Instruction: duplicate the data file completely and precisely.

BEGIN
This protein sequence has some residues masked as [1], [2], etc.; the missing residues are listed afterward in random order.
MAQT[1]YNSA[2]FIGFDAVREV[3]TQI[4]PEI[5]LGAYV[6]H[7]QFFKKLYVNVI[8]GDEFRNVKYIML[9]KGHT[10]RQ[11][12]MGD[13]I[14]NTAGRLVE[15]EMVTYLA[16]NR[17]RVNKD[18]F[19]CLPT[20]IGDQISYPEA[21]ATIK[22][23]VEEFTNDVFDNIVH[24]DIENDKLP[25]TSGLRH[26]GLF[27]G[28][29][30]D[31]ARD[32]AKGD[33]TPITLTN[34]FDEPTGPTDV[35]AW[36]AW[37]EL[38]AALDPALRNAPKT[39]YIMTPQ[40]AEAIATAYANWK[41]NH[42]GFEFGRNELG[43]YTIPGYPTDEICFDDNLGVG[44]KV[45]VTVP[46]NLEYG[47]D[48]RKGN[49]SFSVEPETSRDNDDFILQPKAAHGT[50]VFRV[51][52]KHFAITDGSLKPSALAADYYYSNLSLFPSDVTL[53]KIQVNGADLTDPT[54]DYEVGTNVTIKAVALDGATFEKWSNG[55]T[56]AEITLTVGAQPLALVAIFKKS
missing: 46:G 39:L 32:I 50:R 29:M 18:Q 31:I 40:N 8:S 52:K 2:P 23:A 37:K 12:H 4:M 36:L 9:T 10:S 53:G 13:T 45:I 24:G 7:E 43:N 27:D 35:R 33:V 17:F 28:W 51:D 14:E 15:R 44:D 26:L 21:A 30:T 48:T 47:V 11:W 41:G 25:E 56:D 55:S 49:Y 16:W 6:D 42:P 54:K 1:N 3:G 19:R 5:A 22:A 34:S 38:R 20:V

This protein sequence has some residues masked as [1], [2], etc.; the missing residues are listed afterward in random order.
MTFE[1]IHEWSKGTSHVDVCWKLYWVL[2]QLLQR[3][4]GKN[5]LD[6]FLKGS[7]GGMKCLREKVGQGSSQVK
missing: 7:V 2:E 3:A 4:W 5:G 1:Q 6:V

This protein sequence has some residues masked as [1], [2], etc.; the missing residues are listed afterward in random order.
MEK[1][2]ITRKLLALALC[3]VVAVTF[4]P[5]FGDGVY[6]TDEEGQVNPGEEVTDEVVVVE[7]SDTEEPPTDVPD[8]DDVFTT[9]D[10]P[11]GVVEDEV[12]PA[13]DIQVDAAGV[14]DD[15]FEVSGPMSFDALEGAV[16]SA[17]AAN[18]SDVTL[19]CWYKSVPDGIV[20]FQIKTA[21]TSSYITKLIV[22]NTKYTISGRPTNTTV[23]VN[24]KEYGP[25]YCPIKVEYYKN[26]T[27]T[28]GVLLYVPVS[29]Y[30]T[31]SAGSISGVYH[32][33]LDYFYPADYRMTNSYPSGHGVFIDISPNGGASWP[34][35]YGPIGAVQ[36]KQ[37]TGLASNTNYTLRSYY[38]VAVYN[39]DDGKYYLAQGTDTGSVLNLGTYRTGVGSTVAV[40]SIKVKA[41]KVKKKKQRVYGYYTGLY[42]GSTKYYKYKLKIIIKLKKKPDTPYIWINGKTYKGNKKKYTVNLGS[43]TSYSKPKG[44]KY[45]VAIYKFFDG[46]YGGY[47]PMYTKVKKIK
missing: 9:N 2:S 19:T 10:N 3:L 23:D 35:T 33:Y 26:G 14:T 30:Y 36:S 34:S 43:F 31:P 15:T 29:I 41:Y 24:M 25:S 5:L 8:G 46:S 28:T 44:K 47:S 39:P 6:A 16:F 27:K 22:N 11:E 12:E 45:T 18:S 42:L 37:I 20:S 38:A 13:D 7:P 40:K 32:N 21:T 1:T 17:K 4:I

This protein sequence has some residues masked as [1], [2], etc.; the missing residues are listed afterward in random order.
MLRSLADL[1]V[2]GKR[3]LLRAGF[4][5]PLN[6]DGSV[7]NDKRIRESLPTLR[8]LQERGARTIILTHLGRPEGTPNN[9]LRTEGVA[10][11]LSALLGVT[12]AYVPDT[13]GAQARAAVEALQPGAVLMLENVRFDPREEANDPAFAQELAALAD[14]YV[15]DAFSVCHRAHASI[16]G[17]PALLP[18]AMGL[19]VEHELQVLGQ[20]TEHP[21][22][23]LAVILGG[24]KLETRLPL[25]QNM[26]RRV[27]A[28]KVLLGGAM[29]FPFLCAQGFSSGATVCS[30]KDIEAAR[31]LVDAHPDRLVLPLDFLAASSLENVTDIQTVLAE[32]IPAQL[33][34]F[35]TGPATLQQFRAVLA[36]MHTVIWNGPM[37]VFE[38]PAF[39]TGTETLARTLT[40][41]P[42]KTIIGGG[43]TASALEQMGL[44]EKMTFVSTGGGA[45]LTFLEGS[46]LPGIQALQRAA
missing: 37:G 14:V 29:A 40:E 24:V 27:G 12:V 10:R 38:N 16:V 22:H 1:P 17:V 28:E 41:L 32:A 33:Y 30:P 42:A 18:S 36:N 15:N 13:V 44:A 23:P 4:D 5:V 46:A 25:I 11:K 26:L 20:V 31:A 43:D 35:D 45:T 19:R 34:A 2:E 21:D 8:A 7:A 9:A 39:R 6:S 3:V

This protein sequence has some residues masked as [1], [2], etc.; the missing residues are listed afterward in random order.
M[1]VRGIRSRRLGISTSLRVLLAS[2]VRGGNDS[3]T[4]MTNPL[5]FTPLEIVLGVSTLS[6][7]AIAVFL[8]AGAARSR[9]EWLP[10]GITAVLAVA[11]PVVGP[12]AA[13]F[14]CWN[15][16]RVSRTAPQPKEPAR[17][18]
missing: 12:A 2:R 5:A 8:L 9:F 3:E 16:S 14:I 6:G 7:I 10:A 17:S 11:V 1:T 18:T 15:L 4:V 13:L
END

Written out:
This protein sequence has some residues masked as [1], [2], etc.; the missing residues are listed afterward in random order.
MAQT[1]YNSA[2]FIGFDAVREV[3]TQI[4]PEI[5]LGAYV[6]H[7]QFFKKLYVNVI[8]GDEFRNVKYIML[9]KGHT[10]RQ[11][12]MGD[13]I[14]NTAGRLVE[15]EMVTYLA[16]NR[17]RVNKD[18]F[19]CLPT[20]IGDQISYPEA[21]ATIK[22][23]VEEFTNDVFDNIVH[24]DIENDKLP[25]TSGLRH[26]GLF[27]G[28][29][30]D[31]ARD[32]AKGD[33]TPITLTN[34]FDEPTGPTDV[35]AW[36]AW[37]EL[38]AALDPALRNAPKT[39]YIMTPQ[40]AEAIATAYANWK[41]NH[42]GFEFGRNELG[43]YTIPGYPTDEICFDDNLGVG[44]KV[45]VTVP[46]NLEYG[47]D[48]RKGN[49]SFSVEPETSRDNDDFILQPKAAHGT[50]VFRV[51][52]KHFAITDGSLKPSALAADYYYSNLSLFPSDVTL[53]KIQVNGADLTDPT[54]DYEVGTNVTIKAVALDGATFEKWSNG[55]T[56]AEITLTVGAQPLALVAIFKKS
missing: 46:G 39:L 32:I 50:R 29:M 18:Q 31:I 40:N 8:S 52:K 2:P 23:A 37:K 12:H 4:M 36:L 9:T 10:S 53:G 13:T 45:I 24:G 7:E 43:N 27:D 35:R 33:V 17:F 28:W 51:D 14:E 15:R 44:D 26:L 21:A 30:T 48:T 47:V 11:W 41:G 25:E 56:D 55:S 49:Y 16:W 6:D 42:P 54:K 1:N 3:G 19:R 5:A 22:A 34:S 38:R 20:V

This protein sequence has some residues masked as [1], [2], etc.; the missing residues are listed afterward in random order.
MTFE[1]IHEWSKGTSHVDVCWKLYWVL[2]QLLQR[3][4]GKN[5]LD[6]FLKGS[7]GGMKCLREKVGQGSSQVK
missing: 7:V 2:E 3:A 4:W 5:G 1:Q 6:V

This protein sequence has some residues masked as [1], [2], etc.; the missing residues are listed afterward in random order.
MEK[1][2]ITRKLLALALC[3]VVAVTF[4]P[5]FGDGVY[6]TDEEGQVNPGEEVTDEVVVVE[7]SDTEEPPTDVPD[8]DDVFTT[9]D[10]P[11]GVVEDEV[12]PA[13]DIQVDAAGV[14]DD[15]FEVSGPMSFDALEGAV[16]SA[17]AAN[18]SDVTL[19]CWYKSVPDGIV[20]FQIKTA[21]TSSYITKLIV[22]NTKYTISGRPTNTTV[23]VN[24]KEYGP[25]YCPIKVEYYKN[26]T[27]T[28]GVLLYVPVS[29]Y[30]T[31]SAGSISGVYH[32][33]LDYFYPADYRMTNSYPSGHGVFIDISPNGGASWP[34][35]YGPIGAVQ[36]KQ[37]TGLASNTNYTLRSYY[38]VAVYN[39]DDGKYYLAQGTDTGSVLNLGTYRTGVGSTVAV[40]SIKVKA[41]KVKKKKQRVYGYYTGLY[42]GSTKYYKYKLKIIIKLKKKPDTPYIWINGKTYKGNKKKYTVNLGS[43]TSYSKPKG[44]KY[45]VAIYKFFDG[46]YGGY[47]PMYTKVKKIK
missing: 9:N 2:S 19:T 10:N 3:L 23:D 35:T 33:Y 26:G 14:T 30:Y 36:S 34:S 43:F 31:P 15:T 29:I 41:Y 24:M 25:S 5:L 8:G 46:S 28:T 44:K 47:S 39:P 6:A 16:F 27:K 22:N 11:E 12:E 45:T 18:S 42:L 37:I 20:S 38:A 13:D 7:P 40:K 32:N 21:T 1:T 17:K 4:I

This protein sequence has some residues masked as [1], [2], etc.; the missing residues are listed afterward in random order.
MLRSLADL[1]V[2]GKR[3]LLRAGF[4][5]PLN[6]DGSV[7]NDKRIRESLPTLR[8]LQERGARTIILTHLGRPEGTPNN[9]LRTEGVA[10][11]LSALLGVT[12]AYVPDT[13]GAQARAAVEALQPGAVLMLENVRFDPREEANDPAFAQELAALAD[14]YV[15]DAFSVCHRAHASI[16]G[17]PALLP[18]AMGL[19]VEHELQVLGQ[20]TEHP[21][22][23]LAVILGG[24]KLETRLPL[25]QNM[26]RRV[27]A[28]KVLLGGAM[29]FPFLCAQGFSSGATVCS[30]KDIEAAR[31]LVDAHPDRLVLPLDFLAASSLENVTDIQTVLAE[32]IPAQL[33][34]F[35]TGPATLQQFRAVLA[36]MHTVIWNGPM[37]VFE[38]PAF[39]TGTETLARTLT[40][41]P[42]KTIIGGG[43]TASALEQMGL[44]EKMTFVSTGGGA[45]LTFLEGS[46]LPGIQALQRAA
missing: 37:G 14:V 29:A 40:E 24:V 27:G 12:V 10:R 38:N 16:V 22:H 1:P 17:V 28:E 41:L 32:A 33:Y 30:P 42:A 18:S 36:N 15:N 13:V 44:A 23:P 4:D 5:V 46:A 25:I 11:K 26:L 20:V 31:A 43:D 35:D 45:T 19:R 34:A 2:E 21:D 8:A 7:A 9:A 39:R 6:S 3:V

This protein sequence has some residues masked as [1], [2], etc.; the missing residues are listed afterward in random order.
M[1]VRGIRSRRLGISTSLRVLLAS[2]VRGGNDS[3]T[4]MTNPL[5]FTPLEIVLGVSTLS[6][7]AIAVFL[8]AGAARSR[9]EWLP[10]GITAVLAVA[11]PVVGP[12]AA[13]F[14]CWN[15][16]RVSRTAPQPKEPAR[17][18]
missing: 12:A 2:R 5:A 8:L 9:F 3:E 16:S 14:I 6:G 7:I 10:A 17:S 11:V 1:T 18:T 15:L 4:V 13:L